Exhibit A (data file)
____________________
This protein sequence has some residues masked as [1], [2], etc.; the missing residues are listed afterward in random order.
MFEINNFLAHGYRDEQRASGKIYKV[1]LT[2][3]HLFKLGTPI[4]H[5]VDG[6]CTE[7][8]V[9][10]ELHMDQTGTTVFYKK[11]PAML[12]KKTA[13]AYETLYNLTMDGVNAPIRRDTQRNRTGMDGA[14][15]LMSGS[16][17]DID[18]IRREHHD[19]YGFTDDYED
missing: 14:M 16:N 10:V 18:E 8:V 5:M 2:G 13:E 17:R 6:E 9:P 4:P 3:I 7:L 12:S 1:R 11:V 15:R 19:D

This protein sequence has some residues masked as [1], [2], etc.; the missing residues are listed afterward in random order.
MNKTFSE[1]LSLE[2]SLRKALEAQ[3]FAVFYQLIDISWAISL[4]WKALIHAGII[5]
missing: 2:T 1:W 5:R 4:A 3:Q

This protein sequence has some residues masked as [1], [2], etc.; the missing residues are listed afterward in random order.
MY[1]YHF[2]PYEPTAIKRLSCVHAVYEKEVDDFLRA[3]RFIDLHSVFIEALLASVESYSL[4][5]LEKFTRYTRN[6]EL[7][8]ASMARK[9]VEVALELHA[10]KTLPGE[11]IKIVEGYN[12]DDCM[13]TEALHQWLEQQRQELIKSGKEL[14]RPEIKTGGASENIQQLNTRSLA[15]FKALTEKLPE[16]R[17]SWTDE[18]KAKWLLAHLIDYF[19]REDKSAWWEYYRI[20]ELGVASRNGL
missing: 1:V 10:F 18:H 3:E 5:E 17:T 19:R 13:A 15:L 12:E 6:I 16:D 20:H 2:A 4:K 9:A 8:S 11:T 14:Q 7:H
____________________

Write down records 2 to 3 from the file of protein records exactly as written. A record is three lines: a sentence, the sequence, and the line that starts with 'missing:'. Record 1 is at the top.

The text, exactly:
This protein sequence has some residues masked as [1], [2], etc.; the missing residues are listed afterward in random order.
MNKTFSE[1]LSLE[2]SLRKALEAQ[3]FAVFYQLIDISWAISL[4]WKALIHAGII[5]
missing: 2:T 1:W 5:R 4:A 3:Q

This protein sequence has some residues masked as [1], [2], etc.; the missing residues are listed afterward in random order.
MY[1]YHF[2]PYEPTAIKRLSCVHAVYEKEVDDFLRA[3]RFIDLHSVFIEALLASVESYSL[4][5]LEKFTRYTRN[6]EL[7][8]ASMARK[9]VEVALELHA[10]KTLPGE[11]IKIVEGYN[12]DDCM[13]TEALHQWLEQQRQELIKSGKEL[14]RPEIKTGGASENIQQLNTRSLA[15]FKALTEKLPE[16]R[17]SWTDE[18]KAKWLLAHLIDYF[19]REDKSAWWEYYRI[20]ELGVASRNGL
missing: 1:V 10:F 18:H 3:E 5:E 17:T 19:R 13:A 15:L 12:E 6:I 16:D 20:H 2:A 4:K 9:A 8:S 11:T 14:Q 7:H